Geological background of the Ulten Zone and evolution of crustal rocks
Some of the best exposures of fresh garnet peridotites in the Eastern Alps outcrop is in an area located about 40 km west of Bolzano (Fig. 2), on the mountain range (Le Maddalene) that divides the upper Non valley (Val di Non, or Nonsberg) from the Ulten valley (Val d’Ultimo, or Ultental). This area, known as Nonsberg, or Ultental, or Ulten (zone or unit, hereafter Ulten Zone), is part of the Upper Austroalpine domain and has been the subject of intensive geological research (see Martin et al., 1998; Morten et al., 2004 for reviews). The Upper Austroalpine system consists of a metasedimentary cover and upper-to-lower crustal slices derived from the Mesozoic passive margin of the Adria microplate (Dal Piaz, 1993). According to Flügel (1990) and Neubauer and von Raumer (1993), the Austroalpine system of the Eastern Alps represents a remnant of the Variscan belt. North of the Tonale and Giudicarie lines, the Austroalpine system comprises a northern, cover-bearing nappe (Ortler nappe) and a southern, overlying, cover-free nappe (Tonale nappe) (Thöni, 1981).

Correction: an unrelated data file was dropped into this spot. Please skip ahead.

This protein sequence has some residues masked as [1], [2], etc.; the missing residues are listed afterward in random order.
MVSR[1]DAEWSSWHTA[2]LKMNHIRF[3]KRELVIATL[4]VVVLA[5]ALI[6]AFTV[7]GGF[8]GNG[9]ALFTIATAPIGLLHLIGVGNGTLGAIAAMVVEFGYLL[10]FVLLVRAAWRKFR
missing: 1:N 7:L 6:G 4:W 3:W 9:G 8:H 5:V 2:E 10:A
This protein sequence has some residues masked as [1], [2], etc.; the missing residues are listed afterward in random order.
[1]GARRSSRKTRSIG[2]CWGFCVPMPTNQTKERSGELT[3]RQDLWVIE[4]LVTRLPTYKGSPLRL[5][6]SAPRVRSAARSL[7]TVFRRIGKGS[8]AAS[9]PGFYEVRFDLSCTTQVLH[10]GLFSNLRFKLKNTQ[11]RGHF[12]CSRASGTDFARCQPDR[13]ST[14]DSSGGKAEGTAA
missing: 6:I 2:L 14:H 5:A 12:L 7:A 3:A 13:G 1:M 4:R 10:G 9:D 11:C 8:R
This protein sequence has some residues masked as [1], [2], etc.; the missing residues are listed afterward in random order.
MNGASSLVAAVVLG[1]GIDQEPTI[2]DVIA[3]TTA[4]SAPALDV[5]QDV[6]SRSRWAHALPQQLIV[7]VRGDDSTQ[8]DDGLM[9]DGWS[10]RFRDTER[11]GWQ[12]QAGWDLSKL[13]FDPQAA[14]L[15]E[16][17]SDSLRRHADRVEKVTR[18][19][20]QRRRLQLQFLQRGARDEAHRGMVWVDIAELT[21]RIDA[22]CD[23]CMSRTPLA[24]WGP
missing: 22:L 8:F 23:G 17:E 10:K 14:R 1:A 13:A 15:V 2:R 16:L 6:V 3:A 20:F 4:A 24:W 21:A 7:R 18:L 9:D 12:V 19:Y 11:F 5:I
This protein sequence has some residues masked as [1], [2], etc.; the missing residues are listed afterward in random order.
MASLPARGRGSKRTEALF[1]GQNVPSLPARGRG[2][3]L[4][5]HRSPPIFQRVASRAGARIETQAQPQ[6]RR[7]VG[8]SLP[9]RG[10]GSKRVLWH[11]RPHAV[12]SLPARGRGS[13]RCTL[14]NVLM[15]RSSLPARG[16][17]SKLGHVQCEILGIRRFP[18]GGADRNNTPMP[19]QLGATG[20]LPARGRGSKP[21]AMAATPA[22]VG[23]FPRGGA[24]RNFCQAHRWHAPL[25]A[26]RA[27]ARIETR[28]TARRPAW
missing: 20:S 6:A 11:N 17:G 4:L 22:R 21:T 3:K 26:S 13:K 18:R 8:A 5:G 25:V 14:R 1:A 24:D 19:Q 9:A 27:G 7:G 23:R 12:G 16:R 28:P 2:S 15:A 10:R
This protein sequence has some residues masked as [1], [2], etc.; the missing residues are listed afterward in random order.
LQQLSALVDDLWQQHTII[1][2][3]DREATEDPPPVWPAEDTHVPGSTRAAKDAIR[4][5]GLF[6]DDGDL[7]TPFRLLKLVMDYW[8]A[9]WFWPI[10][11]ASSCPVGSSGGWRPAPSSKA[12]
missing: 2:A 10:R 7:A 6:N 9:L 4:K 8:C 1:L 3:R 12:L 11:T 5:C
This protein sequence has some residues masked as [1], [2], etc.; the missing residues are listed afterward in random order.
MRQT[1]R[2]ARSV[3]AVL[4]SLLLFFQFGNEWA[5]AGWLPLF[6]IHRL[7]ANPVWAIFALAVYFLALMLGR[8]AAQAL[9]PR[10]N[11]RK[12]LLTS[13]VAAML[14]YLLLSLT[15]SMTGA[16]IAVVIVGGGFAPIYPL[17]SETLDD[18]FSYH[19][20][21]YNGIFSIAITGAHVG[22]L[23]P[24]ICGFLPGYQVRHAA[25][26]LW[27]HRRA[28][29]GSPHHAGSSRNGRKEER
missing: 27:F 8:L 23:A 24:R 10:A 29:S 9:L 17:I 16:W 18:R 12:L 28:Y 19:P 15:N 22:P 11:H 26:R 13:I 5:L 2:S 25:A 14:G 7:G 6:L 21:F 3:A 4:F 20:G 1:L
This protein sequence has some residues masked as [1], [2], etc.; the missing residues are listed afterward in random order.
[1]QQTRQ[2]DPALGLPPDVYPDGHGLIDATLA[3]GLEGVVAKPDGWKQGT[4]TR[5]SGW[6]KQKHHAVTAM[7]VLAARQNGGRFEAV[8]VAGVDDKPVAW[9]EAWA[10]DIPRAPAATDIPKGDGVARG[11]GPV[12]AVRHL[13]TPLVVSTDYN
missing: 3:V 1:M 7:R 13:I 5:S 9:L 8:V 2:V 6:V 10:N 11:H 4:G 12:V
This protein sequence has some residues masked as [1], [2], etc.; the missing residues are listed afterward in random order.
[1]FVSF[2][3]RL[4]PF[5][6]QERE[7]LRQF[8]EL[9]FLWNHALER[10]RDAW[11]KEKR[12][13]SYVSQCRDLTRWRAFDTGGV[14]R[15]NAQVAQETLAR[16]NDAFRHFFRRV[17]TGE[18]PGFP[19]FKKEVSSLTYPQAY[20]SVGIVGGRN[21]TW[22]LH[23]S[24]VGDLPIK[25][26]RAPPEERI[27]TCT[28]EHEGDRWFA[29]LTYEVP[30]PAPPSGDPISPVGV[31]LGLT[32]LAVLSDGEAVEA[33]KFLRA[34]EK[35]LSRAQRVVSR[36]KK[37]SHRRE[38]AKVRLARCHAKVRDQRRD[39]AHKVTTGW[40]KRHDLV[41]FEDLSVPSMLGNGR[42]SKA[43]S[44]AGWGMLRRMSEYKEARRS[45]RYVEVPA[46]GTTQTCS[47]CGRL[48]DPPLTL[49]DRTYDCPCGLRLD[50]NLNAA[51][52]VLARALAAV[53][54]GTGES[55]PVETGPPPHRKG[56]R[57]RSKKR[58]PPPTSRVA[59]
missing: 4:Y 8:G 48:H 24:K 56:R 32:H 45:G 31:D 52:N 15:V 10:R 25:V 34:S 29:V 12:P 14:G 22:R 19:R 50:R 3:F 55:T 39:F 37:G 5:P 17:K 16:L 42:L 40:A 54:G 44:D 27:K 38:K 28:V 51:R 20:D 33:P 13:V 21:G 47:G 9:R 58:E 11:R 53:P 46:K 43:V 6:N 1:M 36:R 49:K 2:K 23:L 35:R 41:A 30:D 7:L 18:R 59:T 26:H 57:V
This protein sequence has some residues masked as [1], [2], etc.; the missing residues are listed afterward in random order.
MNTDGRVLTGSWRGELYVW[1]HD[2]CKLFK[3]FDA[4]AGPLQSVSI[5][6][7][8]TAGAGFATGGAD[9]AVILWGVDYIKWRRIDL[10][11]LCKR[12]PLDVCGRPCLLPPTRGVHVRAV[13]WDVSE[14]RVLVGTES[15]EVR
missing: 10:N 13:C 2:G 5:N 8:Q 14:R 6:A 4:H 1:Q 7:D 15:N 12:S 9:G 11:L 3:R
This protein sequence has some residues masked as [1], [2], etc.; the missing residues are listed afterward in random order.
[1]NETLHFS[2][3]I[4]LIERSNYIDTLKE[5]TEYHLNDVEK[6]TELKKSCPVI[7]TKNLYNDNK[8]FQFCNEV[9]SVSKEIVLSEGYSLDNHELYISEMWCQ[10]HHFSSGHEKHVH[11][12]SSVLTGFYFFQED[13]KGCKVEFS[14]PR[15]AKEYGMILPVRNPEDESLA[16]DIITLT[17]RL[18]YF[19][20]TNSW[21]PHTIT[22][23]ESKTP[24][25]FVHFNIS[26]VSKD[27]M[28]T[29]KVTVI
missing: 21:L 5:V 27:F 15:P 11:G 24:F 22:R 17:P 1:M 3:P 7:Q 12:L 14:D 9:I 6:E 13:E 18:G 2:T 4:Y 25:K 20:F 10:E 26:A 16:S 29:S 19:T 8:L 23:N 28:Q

The Ulten Zone belongs to the Tonale nappe that is separated to the North from the Ortler nappe by the Late Cretaceous Peio Line (Andreatta, 1948). To the south, the Giudicarie Line (a segment of the Periadriatic fault system) tectonically divides the Tonale nappe from the Southalpine domain. The Tonale nappe is subdivided into Tonale and Ulten Zones, which are divided by the Val Clapa and Rumo Lines (Morten et al., 1976-1977). The Tonale Zone is mainly composed of sillimanite-bearing metasediments, metagranitoids with subordinated marbles, calc-silicates and mafic layers affected by retrograde Variscan metamorphism. In addition, an Alpine greenschist-facies overprint locally affects these rocks (Thöni, 1981).
Figure 2. Geological sketch of the Central-Eastern Italian Alps and localization of the Ulten Zone (square).